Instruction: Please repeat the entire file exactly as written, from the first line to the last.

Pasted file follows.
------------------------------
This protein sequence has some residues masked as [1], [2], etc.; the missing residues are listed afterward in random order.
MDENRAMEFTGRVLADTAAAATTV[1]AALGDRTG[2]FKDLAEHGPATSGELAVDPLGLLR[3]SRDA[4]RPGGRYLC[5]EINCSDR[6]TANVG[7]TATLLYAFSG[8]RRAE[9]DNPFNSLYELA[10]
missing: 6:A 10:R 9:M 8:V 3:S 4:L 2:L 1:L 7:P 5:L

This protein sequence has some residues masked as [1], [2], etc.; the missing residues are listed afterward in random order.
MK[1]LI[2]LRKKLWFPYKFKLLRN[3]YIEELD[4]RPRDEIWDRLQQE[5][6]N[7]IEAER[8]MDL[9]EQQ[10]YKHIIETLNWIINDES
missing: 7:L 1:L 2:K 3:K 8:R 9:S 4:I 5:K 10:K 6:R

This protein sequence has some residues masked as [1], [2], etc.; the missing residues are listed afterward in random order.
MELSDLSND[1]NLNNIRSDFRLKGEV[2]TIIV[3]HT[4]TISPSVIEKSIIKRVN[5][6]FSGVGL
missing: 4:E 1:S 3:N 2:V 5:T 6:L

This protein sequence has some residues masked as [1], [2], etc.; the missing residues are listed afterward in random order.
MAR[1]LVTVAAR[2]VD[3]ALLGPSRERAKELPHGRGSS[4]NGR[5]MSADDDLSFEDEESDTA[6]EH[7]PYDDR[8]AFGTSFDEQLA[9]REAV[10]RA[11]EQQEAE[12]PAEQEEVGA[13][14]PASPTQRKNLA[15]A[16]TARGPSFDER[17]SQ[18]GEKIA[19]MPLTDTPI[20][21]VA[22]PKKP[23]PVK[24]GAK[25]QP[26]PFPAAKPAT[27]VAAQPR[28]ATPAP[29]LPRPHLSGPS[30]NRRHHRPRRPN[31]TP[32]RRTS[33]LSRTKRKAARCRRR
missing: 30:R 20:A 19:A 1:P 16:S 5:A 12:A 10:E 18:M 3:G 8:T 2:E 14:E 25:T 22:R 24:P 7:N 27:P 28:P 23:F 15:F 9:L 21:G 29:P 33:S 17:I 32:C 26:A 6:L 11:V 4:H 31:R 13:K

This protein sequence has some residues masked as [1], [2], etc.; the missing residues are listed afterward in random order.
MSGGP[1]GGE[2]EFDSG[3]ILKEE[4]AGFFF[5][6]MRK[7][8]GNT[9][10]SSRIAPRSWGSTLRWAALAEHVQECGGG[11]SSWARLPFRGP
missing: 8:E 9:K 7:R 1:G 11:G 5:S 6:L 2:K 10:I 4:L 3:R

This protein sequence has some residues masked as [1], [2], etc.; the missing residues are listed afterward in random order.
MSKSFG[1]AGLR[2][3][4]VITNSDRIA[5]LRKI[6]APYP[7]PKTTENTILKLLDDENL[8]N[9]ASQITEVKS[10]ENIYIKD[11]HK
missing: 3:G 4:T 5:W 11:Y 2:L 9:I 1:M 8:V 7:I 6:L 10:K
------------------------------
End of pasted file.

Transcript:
This protein sequence has some residues masked as [1], [2], etc.; the missing residues are listed afterward in random order.
MDENRAMEFTGRVLADTAAAATTV[1]AALGDRTG[2]FKDLAEHGPATSGELAVDPLGLLR[3]SRDA[4]RPGGRYLC[5]EINCSDR[6]TANVG[7]TATLLYAFSG[8]RRAE[9]DNPFNSLYELA[10]
missing: 6:A 10:R 9:M 8:V 3:S 4:L 2:L 1:L 7:P 5:L

This protein sequence has some residues masked as [1], [2], etc.; the missing residues are listed afterward in random order.
MK[1]LI[2]LRKKLWFPYKFKLLRN[3]YIEELD[4]RPRDEIWDRLQQE[5][6]N[7]IEAER[8]MDL[9]EQQ[10]YKHIIETLNWIINDES
missing: 7:L 1:L 2:K 3:K 8:R 9:S 4:I 5:K 10:K 6:R

This protein sequence has some residues masked as [1], [2], etc.; the missing residues are listed afterward in random order.
MELSDLSND[1]NLNNIRSDFRLKGEV[2]TIIV[3]HT[4]TISPSVIEKSIIKRVN[5][6]FSGVGL
missing: 4:E 1:S 3:N 2:V 5:T 6:L

This protein sequence has some residues masked as [1], [2], etc.; the missing residues are listed afterward in random order.
MAR[1]LVTVAAR[2]VD[3]ALLGPSRERAKELPHGRGSS[4]NGR[5]MSADDDLSFEDEESDTA[6]EH[7]PYDDR[8]AFGTSFDEQLA[9]REAV[10]RA[11]EQQEAE[12]PAEQEEVGA[13][14]PASPTQRKNLA[15]A[16]TARGPSFDER[17]SQ[18]GEKIA[19]MPLTDTPI[20][21]VA[22]PKKP[23]PVK[24]GAK[25]QP[26]PFPAAKPAT[27]VAAQPR[28]ATPAP[29]LPRPHLSGPS[30]NRRHHRPRRPN[31]TP[32]RRTS[33]LSRTKRKAARCRRR
missing: 30:R 20:A 19:A 1:P 16:S 5:A 12:A 10:E 18:M 3:G 8:T 2:E 14:E 25:T 22:R 24:P 7:N 27:P 28:P 23:F 15:F 9:L 21:G 29:P 33:S 17:I 32:C 26:A 6:L 11:V 4:H 31:R 13:K

This protein sequence has some residues masked as [1], [2], etc.; the missing residues are listed afterward in random order.
MSGGP[1]GGE[2]EFDSG[3]ILKEE[4]AGFFF[5][6]MRK[7][8]GNT[9][10]SSRIAPRSWGSTLRWAALAEHVQECGGG[11]SSWARLPFRGP
missing: 8:E 9:K 7:R 1:G 11:G 5:S 6:L 2:K 10:I 4:L 3:R

This protein sequence has some residues masked as [1], [2], etc.; the missing residues are listed afterward in random order.
MSKSFG[1]AGLR[2][3][4]VITNSDRIA[5]LRKI[6]APYP[7]PKTTENTILKLLDDENL[8]N[9]ASQITEVKS[10]ENIYIKD[11]HK
missing: 3:G 4:T 5:W 11:Y 2:L 9:I 1:M 8:V 7:I 6:L 10:K